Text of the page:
It's pretty busy around here as I catch up after being out of the office for a few days for a big sports medicine conference, but fortunately, a T-Muscle compilation to which I contributed ran today. Check it out: Get Bigger By Doing Less
What do you think of...
I got the question again this week:
What do you think of yoga?
Don't get me wrong; this newsletter isn't going to be about yoga. To be honest, I already wrote an article about my thoughts on yoga a while back. Admittedly, I probably should have taken a more impartial standpoint, but I wrote it more for shock value to outline some of the fundamental problems with some practices that I felt were becoming universally accepted without question.
That said, with respect to this newsletter, the word "yoga" in the question above could easily be replaced with "lifting weights," "static stretching," "weighted balls," "Chinese food," "owning your own business," or "curling in the squat rack."
Lifting weights is generally great. Deadlifting with a rounded back isn't. Doing 150 sets of pull-ups as fast as possible probably isn't going to make your shoulders and elbows happy. Overhead pressing two weeks after you had a rotator cuff repair isn't a good idea.
Static stretching can be of huge benefit if you've got muscles that are legitimately short. If you're an individual with crazy congenital laxity on top of ten-years of gymnastics, then static stretching will probably chew up your joints really quickly.
Weighted balls have worked wonders for some of my athletes, particularly those who have already built a great foundation of velocity with long tossing and optimization of on-the-mound mechanics. For others, they're premature and inappropriate.
I like water chestnuts, but not mushrooms. I guess the jury is out on whether Chinese food is good or not in my book, huh? I never met General Tso, but I'll give him the benefit of the doubt.
Owning my own business is fantastic. I get a lot of autonomy, set my own schedule, and have my name on a t-shirt. I also get a lot of hours and the last paycheck of the month - for whatever is left over.
Curling in the squat rack is the most annoying thing in the world if you are the guy waiting to squat. If you're the guy curling, though, it's a great way to impress your frat buddies. If looking like a complete tool is your goal, there is no better way to do it.
Where am I going with all this? Yoga isn't good or bad. Some lifts aren't appropriate for some people. Static stretching can help or hurt. There is good and bad Chinese food, depending on the person and restaurant. Owning a business has its perks and drawbacks; it isn't for everyone. There are no absolutes. Okay, maybe there is just one: curling in the squat rack is always dumb, but I digress...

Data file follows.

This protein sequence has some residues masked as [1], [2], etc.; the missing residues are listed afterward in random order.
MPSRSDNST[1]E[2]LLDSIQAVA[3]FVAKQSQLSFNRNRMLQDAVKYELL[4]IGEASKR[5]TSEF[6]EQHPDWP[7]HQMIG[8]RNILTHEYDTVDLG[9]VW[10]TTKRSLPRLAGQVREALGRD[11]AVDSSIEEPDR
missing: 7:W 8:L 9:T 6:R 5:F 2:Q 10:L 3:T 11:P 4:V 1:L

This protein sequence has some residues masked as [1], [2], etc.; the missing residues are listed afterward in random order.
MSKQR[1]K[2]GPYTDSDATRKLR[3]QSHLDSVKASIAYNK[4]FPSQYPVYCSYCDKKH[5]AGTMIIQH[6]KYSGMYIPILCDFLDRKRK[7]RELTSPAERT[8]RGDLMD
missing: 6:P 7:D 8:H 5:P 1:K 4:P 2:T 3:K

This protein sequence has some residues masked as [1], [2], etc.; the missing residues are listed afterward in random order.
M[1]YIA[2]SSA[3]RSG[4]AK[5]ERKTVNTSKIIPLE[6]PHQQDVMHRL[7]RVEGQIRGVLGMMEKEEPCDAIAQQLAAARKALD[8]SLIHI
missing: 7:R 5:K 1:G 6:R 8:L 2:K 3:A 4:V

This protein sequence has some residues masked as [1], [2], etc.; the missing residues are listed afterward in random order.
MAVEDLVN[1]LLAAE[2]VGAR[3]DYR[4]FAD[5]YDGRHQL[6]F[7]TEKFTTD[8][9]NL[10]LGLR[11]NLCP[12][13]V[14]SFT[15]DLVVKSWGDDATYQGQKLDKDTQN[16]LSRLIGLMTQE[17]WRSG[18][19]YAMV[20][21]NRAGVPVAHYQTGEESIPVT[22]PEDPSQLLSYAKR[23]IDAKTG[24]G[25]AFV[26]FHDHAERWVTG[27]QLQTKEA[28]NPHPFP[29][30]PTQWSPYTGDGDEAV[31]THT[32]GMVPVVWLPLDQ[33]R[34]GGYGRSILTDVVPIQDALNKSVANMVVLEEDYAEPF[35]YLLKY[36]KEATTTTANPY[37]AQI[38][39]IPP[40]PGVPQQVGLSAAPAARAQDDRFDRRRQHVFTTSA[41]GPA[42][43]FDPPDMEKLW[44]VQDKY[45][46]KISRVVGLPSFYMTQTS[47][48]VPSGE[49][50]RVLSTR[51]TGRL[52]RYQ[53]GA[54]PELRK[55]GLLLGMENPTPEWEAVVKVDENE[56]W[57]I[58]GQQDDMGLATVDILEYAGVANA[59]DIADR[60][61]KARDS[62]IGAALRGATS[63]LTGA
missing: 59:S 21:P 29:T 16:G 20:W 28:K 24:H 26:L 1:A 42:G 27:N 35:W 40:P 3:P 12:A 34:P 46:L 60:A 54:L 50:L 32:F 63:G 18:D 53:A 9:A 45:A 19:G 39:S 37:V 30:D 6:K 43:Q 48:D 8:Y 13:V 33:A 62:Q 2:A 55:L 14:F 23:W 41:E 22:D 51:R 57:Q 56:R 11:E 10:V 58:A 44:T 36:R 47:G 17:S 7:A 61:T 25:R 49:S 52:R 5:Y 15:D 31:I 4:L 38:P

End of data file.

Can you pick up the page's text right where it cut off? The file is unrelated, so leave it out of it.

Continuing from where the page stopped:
One of my primary goals in writing over the past eight years has been to empower folks with knowledge. in fact, it was the entire premise behind Mike Robertson and my Building the Efficient Athlete DVD set; rather than simply handing people fish and telling them it's good for them, we tried to teach people how to fish.
"Dumbing things down" can certainly be valuable when dealing with clients (particularly those with no injuries). However, as fitness and strength and conditioning professionals, it's important to not do the same with our own education. You can't dumb something down until you've fully understood it.
That, I feel, is where the industry has gone a bit astray. Resistance training research really didn't even start up until the 1980s; there is still a ton we have to learn. And, to be honest, there is much better information coming out of experimentation in the trenches than there is in any research lab out there. There are new methods to be discovered, and old methods that can better be leveraged in (or removed from) certain scenarios.
In short, this is a very dynamic field. If things just keep getting dumbed down to "good and bad" and "just do this," though, then we're really selling ourselves short.
Or maybe I don't know anything. I guess it depends on who you ask.
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Today, we've got the first ever Cressey Performance Intern Hazing Poll. Here's how it works....
Posted below are three videos of our interns getting dominated by a delightful assortment of torturous exercises. We really didn't expect them to look good doing this, but hey, that's the whole point, right? Anyway, you, the readers of EricCressey.com get to rank the interns from 1 to 3 (1=first place, 2=second place, 3=third place) based on the following criteria:
1. Artistic Mastery
2. Fashion (nice shoes, Roger)
3. Proximity to Vomiting
4. Time to Completion
5. Number of breaks in action
6. Inferiority to Mike Roncarati, the most diesel CP intern of all time, who could eat these kiddies for breakfast (way to be, Mike!)
7. Inspiration (someone out there was having a bad day until they watched these videos and realized that things could have been a lot worse).